The urban-rural divide in Colorado felt a little less on Wednesday, as Gov. John Hickenlooper signed two water bills in Rocky Ford.
Sen. Larry Crowder, R-Alamosa, praised the governor and his trek to the Lower Arkansas Water Conservancy District office in Southeastern Colorado for the bill signings.
Crowder, the only Southern Colorado elected official from the legislature to attend the signings, said Hickenlooper left Washington, D.C., before 6 a.m. to make two separate Colorado events.
“He’s always putting the spotlight on Southern Colorado,” Crowder said of Hickenlooper. “There’s a division between metro and rural and we have to accept that.”
Crowder often cites the division between the two Colorados he sees, a stark contrast to Hickenlooper’s narrative that Southern Colorado is no longer far behind the Denver-metro area.
The bill signing itself highlighted the difference a 2 hour and 35-minute drive south of Denver can make. Despite the bills’ significance to the entire region there were only a couple dozen people attending the signing. Farther north, bill signings attract a gaggle of press, elected officials and curious community advocates.
Cowboy boots and Wrangler jeans were met by the pressed gingham button-ups worn by Hickenlooper’s aids.
This signing was more casual than normal. The governor shook every hand in the building and downed a root beer while he chatted before the ceremony.
Hickenlooper signed HB17–1248, which funds certain conservation board projects as part of the Colorado Water Plan, and HB17–1233, which protects water rights owners from having to give up water rights based on historical consumptive use analysis. HB17–1233 was sponsored by Crowder.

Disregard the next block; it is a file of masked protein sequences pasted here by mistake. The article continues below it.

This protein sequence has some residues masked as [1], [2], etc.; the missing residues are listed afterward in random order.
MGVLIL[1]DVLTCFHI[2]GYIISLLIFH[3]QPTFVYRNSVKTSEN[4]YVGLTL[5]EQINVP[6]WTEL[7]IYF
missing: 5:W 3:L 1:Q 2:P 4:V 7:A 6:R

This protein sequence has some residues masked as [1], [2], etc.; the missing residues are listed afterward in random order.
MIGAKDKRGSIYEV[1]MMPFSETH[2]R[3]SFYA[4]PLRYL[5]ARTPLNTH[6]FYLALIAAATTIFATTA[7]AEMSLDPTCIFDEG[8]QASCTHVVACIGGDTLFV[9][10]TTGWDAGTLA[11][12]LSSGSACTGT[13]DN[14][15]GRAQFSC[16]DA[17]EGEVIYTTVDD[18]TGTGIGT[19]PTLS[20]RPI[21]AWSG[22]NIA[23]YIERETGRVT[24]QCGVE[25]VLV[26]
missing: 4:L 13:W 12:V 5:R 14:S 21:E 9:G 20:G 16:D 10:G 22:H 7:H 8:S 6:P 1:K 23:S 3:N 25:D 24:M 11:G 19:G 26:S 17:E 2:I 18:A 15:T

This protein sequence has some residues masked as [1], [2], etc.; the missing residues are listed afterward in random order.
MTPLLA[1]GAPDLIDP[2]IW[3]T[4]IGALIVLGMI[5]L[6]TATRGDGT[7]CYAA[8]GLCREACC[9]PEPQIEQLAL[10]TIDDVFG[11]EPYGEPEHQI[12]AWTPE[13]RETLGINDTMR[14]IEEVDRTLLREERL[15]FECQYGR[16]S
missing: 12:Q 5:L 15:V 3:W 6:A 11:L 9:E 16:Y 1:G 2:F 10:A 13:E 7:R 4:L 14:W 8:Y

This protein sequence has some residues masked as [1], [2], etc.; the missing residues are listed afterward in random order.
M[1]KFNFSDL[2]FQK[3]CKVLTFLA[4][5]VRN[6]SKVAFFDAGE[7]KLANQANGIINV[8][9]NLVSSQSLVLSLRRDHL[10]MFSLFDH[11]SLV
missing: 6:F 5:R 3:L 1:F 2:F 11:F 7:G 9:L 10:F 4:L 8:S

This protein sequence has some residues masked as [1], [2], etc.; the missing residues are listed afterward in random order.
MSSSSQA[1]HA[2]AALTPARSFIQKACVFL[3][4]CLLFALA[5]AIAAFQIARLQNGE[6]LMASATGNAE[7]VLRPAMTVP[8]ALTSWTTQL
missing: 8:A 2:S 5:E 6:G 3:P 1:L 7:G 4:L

Reps. Clarice Navarro and Kimmi Clark-Lewis, who represent much of the Lower Arkansas Valley in the House, voted down Crowder’s ultimately successful bill.
“I love this guy because he’s a visionary,” said Lower Arkansas Water Conservancy District General Manager Jay Winner, thanking Hickenlooper before the bill signings.
Winner told PULP he was pleased with Hickenlooper’s stop in Rocky Ford because water conservation means so much to the agriculture communities in the region.
“There have been other governors who never signed a bill here,” Winner said, highlighting the significance of Hickenlooper visiting the office on three separate occasions to sign bills.
“He recognizes us.”
Winner said it never seems to be a good year for water legislation because of the complexities, but that Hickenlooper seems to support the changes Winner sees as progress on water issues.
“We have it and they want it,” Winner said of the Lower Arkansas Valley’s relationship with more urban parts of the state.
But the two bills are a step in the right direction, Winner said.